The University tapped a current Ivy League administrator to assume the role of vice provost for diversity and inclusion, a position created last year to spearhead GW’s attempt to attract students and employees from more diverse backgrounds.
Dr. Terri Harris Reed – who currently serves as vice provost for institutional equity and diversity at Princeton University – said?she will implement a strategy in line with the University’s aspirations for diversity.
Reed’s appointment comes in the midst of a major push for more diversity on campus, including last year’s formation of a Council on Diversity and Inclusion.
A study released last semester showed that GW is less diverse than its market basket schools. Fifty-six percent of the student body is white, compared with 43 and 45 percent white student bodies at New York University and Boston University, respectively. University data from the Office of Institutional Research and Planning last year showed that the number of GW’s minority faculty members was 2 percent higher than the national average.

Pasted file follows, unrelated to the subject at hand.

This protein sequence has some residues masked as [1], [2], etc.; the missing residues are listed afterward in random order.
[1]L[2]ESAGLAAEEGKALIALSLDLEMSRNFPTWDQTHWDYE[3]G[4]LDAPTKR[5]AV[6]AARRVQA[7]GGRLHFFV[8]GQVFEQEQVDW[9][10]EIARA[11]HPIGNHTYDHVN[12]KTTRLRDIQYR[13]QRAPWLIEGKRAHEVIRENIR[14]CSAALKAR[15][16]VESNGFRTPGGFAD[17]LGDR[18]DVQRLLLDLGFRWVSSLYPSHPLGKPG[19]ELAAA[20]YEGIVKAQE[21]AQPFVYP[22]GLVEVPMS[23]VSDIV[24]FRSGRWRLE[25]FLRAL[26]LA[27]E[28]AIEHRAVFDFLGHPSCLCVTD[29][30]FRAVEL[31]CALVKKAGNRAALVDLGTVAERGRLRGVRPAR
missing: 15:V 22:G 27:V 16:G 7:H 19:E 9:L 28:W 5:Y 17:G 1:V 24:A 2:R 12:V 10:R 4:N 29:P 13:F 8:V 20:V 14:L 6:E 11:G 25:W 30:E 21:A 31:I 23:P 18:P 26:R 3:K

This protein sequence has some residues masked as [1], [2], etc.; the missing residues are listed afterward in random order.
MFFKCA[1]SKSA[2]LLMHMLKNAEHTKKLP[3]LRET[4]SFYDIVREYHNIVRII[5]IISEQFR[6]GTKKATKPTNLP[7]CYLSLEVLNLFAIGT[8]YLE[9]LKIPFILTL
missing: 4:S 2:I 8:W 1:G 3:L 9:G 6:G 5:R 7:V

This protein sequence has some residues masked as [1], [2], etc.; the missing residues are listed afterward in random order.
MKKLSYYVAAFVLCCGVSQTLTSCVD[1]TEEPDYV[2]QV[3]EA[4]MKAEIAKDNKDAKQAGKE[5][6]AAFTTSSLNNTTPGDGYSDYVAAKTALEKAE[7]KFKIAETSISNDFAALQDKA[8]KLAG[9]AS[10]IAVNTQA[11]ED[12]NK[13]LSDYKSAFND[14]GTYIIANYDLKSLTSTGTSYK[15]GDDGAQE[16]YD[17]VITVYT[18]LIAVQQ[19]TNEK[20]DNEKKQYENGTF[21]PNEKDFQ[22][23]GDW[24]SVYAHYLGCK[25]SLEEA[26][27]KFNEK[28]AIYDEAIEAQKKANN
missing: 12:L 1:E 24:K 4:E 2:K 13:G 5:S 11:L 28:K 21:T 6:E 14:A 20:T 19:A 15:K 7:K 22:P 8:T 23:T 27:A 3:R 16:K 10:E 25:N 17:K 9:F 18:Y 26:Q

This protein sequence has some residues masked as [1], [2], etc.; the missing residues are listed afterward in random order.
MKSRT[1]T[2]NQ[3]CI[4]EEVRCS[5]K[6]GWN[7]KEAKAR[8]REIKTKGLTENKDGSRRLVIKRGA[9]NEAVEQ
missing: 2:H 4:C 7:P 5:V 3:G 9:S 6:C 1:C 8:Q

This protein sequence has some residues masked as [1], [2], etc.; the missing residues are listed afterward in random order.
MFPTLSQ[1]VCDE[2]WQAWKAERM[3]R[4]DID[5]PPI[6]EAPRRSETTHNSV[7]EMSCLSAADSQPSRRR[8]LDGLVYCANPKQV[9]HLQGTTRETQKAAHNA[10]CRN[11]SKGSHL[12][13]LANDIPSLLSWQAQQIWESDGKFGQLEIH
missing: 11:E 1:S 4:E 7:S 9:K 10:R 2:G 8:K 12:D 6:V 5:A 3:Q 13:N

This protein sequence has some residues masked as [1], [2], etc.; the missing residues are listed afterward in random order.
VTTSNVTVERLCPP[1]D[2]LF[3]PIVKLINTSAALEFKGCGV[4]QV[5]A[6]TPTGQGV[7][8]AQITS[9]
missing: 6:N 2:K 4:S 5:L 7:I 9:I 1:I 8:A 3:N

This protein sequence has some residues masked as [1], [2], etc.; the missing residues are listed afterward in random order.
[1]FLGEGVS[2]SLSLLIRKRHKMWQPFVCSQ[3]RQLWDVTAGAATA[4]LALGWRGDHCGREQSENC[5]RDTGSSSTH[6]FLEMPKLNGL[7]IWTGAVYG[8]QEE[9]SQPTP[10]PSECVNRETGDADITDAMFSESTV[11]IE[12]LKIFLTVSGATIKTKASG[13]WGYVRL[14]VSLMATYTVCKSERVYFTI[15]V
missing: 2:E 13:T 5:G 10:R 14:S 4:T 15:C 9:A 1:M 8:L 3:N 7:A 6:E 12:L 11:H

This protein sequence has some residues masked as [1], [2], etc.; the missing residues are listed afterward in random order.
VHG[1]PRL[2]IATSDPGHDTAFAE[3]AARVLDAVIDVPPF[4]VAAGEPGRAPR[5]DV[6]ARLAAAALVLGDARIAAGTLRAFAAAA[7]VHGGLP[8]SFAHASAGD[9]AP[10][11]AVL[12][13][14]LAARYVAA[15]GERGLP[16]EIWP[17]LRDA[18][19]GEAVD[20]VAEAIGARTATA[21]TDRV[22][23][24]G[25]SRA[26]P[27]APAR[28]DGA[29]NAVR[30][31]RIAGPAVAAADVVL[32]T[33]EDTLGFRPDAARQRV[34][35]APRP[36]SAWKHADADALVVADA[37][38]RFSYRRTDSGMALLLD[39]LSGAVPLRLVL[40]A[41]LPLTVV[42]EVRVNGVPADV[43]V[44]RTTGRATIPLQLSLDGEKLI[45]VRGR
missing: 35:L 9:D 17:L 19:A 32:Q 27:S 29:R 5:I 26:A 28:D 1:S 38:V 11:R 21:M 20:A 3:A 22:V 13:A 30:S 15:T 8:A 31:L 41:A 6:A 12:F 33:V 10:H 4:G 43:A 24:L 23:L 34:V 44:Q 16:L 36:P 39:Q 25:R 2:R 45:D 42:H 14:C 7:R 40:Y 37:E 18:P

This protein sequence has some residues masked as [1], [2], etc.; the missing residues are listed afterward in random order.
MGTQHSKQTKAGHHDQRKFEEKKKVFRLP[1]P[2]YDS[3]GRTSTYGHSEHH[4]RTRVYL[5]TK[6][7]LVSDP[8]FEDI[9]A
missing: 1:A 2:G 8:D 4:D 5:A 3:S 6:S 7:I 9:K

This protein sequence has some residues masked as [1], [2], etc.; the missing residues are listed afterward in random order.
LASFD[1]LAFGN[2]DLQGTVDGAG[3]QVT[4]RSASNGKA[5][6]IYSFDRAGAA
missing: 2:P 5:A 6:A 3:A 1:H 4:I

University Provost Steven Lerman said Reed will be involved in “recruitment and retention” of diverse faculty, staff and students, and will coordinate with his office, department chairs, deans and vice presidents to do so.
“The idea for creating this new vice provost position came about to reinforce GW’s ongoing efforts to be a leading institution in the areas of diversity and inclusion,” Lerman said. “Our goal is to make GW the university of choice for everyone.”
Reed said she views “a diverse and inclusive university” as one with individuals from different backgrounds and different experiences who can have meaningful interactions with one another to thrive and learn from each other.
In terms of what GW is specifically lacking in diversity and inclusion, Reed said she needs to wait until she arrives in May “to get a sense from the key constituents and what they think is lacking.” She officially begins at GW May 23.
“By creating the position obviously the [University] president and the provost think there is some room for growth,” Reed said. “I would imagine that it’s in all the areas… in terms of representation and in terms of climate.”
She said the first thing she will do when she arrives at GW will be to seek out those who champion diversity on campus and equip them with the tools they need to make an impact.
Lianne Sullivan-Crowley, vice president for human resources at Princeton, said Reed will be “a wonderful colleague for the folks at GW.”
“Terri is smart, innovative, practical, proactive, centered and funny,” Crowley said. “Personally, I will miss her sense of humor,?her willingness and capacity to always have an open door, and her practical problem-solving approach to all that came through that open door.”
This article appeared in the February 28, 2011 issue of the Hatchet.